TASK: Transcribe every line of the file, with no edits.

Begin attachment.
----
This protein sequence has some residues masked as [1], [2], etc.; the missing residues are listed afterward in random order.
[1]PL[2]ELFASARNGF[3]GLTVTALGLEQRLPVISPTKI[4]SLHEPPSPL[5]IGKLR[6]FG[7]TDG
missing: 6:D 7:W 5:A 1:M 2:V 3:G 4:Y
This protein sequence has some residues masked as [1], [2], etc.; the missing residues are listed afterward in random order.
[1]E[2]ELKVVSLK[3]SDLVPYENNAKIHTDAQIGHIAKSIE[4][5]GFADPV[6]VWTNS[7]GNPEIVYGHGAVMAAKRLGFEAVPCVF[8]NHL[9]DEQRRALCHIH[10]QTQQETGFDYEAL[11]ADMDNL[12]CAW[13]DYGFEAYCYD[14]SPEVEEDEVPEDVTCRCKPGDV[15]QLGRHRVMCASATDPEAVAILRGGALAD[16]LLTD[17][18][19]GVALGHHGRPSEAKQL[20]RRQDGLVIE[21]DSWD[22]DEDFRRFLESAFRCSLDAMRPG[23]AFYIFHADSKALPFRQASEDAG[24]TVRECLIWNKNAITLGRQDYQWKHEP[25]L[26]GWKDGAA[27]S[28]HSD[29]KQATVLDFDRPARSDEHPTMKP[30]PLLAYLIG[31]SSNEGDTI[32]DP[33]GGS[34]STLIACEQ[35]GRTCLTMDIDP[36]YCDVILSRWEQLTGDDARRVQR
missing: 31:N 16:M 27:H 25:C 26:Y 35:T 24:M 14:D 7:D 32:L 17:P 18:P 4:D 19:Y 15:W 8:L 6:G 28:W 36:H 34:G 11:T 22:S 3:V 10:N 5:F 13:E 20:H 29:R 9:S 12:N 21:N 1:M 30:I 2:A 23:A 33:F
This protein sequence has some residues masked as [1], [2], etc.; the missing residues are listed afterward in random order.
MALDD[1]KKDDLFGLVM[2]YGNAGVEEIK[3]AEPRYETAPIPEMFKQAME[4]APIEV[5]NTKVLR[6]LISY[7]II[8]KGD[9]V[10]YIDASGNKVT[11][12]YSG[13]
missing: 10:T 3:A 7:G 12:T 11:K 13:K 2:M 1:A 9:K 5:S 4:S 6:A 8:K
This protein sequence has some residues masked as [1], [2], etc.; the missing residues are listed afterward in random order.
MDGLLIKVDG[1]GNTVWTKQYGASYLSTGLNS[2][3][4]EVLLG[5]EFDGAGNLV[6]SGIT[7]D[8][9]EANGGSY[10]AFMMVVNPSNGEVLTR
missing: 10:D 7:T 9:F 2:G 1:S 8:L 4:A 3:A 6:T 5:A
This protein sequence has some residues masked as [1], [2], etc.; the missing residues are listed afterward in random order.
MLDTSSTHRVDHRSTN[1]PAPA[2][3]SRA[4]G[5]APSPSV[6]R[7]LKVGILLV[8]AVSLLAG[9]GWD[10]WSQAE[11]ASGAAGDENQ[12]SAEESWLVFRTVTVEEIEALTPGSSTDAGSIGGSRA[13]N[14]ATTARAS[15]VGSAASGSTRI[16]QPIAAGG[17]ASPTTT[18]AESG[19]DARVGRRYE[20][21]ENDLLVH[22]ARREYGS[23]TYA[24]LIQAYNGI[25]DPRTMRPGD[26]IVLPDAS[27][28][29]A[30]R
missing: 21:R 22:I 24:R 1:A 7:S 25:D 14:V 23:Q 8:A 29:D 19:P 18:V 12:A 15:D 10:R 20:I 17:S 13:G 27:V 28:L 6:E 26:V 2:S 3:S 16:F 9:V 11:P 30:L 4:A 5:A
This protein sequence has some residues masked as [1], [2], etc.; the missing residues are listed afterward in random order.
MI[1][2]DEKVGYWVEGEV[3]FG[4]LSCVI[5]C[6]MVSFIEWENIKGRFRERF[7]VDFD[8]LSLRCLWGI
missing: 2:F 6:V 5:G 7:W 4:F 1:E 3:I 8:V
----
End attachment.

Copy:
This protein sequence has some residues masked as [1], [2], etc.; the missing residues are listed afterward in random order.
[1]PL[2]ELFASARNGF[3]GLTVTALGLEQRLPVISPTKI[4]SLHEPPSPL[5]IGKLR[6]FG[7]TDG
missing: 6:D 7:W 5:A 1:M 2:V 3:G 4:Y
This protein sequence has some residues masked as [1], [2], etc.; the missing residues are listed afterward in random order.
[1]E[2]ELKVVSLK[3]SDLVPYENNAKIHTDAQIGHIAKSIE[4][5]GFADPV[6]VWTNS[7]GNPEIVYGHGAVMAAKRLGFEAVPCVF[8]NHL[9]DEQRRALCHIH[10]QTQQETGFDYEAL[11]ADMDNL[12]CAW[13]DYGFEAYCYD[14]SPEVEEDEVPEDVTCRCKPGDV[15]QLGRHRVMCASATDPEAVAILRGGALAD[16]LLTD[17][18][19]GVALGHHGRPSEAKQL[20]RRQDGLVIE[21]DSWD[22]DEDFRRFLESAFRCSLDAMRPG[23]AFYIFHADSKALPFRQASEDAG[24]TVRECLIWNKNAITLGRQDYQWKHEP[25]L[26]GWKDGAA[27]S[28]HSD[29]KQATVLDFDRPARSDEHPTMKP[30]PLLAYLIG[31]SSNEGDTI[32]DP[33]GGS[34]STLIACEQ[35]GRTCLTMDIDP[36]YCDVILSRWEQLTGDDARRVQR
missing: 31:N 16:M 27:H 25:C 26:Y 35:T 24:M 14:D 7:D 32:L 17:P 18:P 4:D 19:Y 15:W 8:L 6:G 28:W 36:H 34:G 11:T 22:S 3:V 10:N 5:F 13:E 20:H 29:R 9:S 12:N 21:N 1:M 30:I 2:A 23:A 33:F
This protein sequence has some residues masked as [1], [2], etc.; the missing residues are listed afterward in random order.
MALDD[1]KKDDLFGLVM[2]YGNAGVEEIK[3]AEPRYETAPIPEMFKQAME[4]APIEV[5]NTKVLR[6]LISY[7]II[8]KGD[9]V[10]YIDASGNKVT[11][12]YSG[13]
missing: 10:T 3:A 7:G 12:T 11:K 13:K 2:M 1:A 9:K 5:S 4:S 6:A 8:K
This protein sequence has some residues masked as [1], [2], etc.; the missing residues are listed afterward in random order.
MDGLLIKVDG[1]GNTVWTKQYGASYLSTGLNS[2][3][4]EVLLG[5]EFDGAGNLV[6]SGIT[7]D[8][9]EANGGSY[10]AFMMVVNPSNGEVLTR
missing: 10:D 7:T 9:F 2:G 1:S 8:L 4:A 3:A 6:T 5:A
This protein sequence has some residues masked as [1], [2], etc.; the missing residues are listed afterward in random order.
MLDTSSTHRVDHRSTN[1]PAPA[2][3]SRA[4]G[5]APSPSV[6]R[7]LKVGILLV[8]AVSLLAG[9]GWD[10]WSQAE[11]ASGAAGDENQ[12]SAEESWLVFRTVTVEEIEALTPGSSTDAGSIGGSRA[13]N[14]ATTARAS[15]VGSAASGSTRI[16]QPIAAGG[17]ASPTTT[18]AESG[19]DARVGRRYE[20][21]ENDLLVH[22]ARREYGS[23]TYA[24]LIQAYNGI[25]DPRTMRPGD[26]IVLPDAS[27][28][29]A[30]R
missing: 21:R 22:I 24:R 1:A 7:S 25:D 14:V 23:Q 8:A 29:D 19:P 18:V 12:A 15:D 10:R 20:I 17:S 13:G 27:V 28:L 6:E 26:V 2:S 3:S 16:F 9:V 11:P 30:L 4:A 5:A
This protein sequence has some residues masked as [1], [2], etc.; the missing residues are listed afterward in random order.
MI[1][2]DEKVGYWVEGEV[3]FG[4]LSCVI[5]C[6]MVSFIEWENIKGRFRERF[7]VDFD[8]LSLRCLWGI
missing: 2:F 6:V 5:G 7:W 4:F 1:E 3:I 8:V